Mistakes were made

New York City meets Munich

August 5th, 2001 · No Comments · Uncategorized

Can’t fight the music

Napster is dead.

Long live KaZaA!

Thanks to Jason, I found out about this little gem, which unfortunately only runs on Windows. I’ve been suffering since Napster got sterilized, and now there’s an easy to use way to get my grubby fingers on just that certain song I’ve been craving. It works oodles better than Napster ever did, and it’s the first Napster replacement that actually works more often than not.

I’m glad there are some options now, especially in light of the news of that CDs are being released with copy-protection to complicate ripping them to MP3s. The music publishing and distribution industry is doing exactly the wrong thing to protect their business model. I have a portable MP3 player, one that can hold quite a bit of music (6 gigs to be precise). The device is designed to allow you to rip a CD right on to it, which I love. The U.S. Supreme Court decided years ago that consumers have a right to do this kind of thing.

Now the music publishing industry is dicking around with their product to interfere with something I have a right to do.

Guess what? That means I have even less incentive to buy their products. I’d rather cut my own, non-copy-protected CDs. The copy-protection was already defeated, but it means having to install special software on your computer.

I suppose no one in the music publishing business talked to anyone in the software business about the endless and useless cycle of escalation that copy protection involves. How it only serves to annoy and anger legitimate customers, while the real crooks can get around it no problem.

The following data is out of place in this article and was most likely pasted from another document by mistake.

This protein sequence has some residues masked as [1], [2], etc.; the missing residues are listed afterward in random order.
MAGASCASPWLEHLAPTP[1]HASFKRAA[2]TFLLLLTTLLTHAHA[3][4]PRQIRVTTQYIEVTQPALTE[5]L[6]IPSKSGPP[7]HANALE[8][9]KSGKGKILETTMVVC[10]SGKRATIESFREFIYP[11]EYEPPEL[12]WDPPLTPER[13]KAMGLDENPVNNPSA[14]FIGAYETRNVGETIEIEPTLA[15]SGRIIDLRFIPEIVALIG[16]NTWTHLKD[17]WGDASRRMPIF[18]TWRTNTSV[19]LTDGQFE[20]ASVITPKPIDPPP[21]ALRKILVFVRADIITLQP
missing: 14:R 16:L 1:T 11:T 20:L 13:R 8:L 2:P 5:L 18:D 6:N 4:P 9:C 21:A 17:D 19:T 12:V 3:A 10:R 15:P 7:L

I don’t mind paying for my music. I’d actually rather pay for it. But it’s irksome that a bunch of greedy morons who deliberately keep the price of CDs high are crippling exisiting technology not to benefit the consumer, but to squeeze out every possible cent out of their soon-to-be obsolete business model.

All the talk about piracy and paying artists is bullshit, too. These music publishing business is a middleman, and it works both sides of the street, screwing both the consumers and the artists. The name of their game is controlling access, like all brokers, and anything which cuts around their role has to be shut down at once. So the music publishers fight for their money, and easier access to more music for consumers is destroyed, and artists getting more money from their fans goes right in the toilet.

When is one of these media monoliths going to see the light and break ranks, and try to do the right thing? Instead of playing whack-a-mole with P2P systems like Napster and KaZaA, which are going to spring up like weeds, faster than they can hire lawyers, let’s realize that times have changed. Distributing music on little bits of plastic just makes no sense anymore.

No Comments so far ↓

Like gas stations in rural Texas after 10 pm, comments are closed.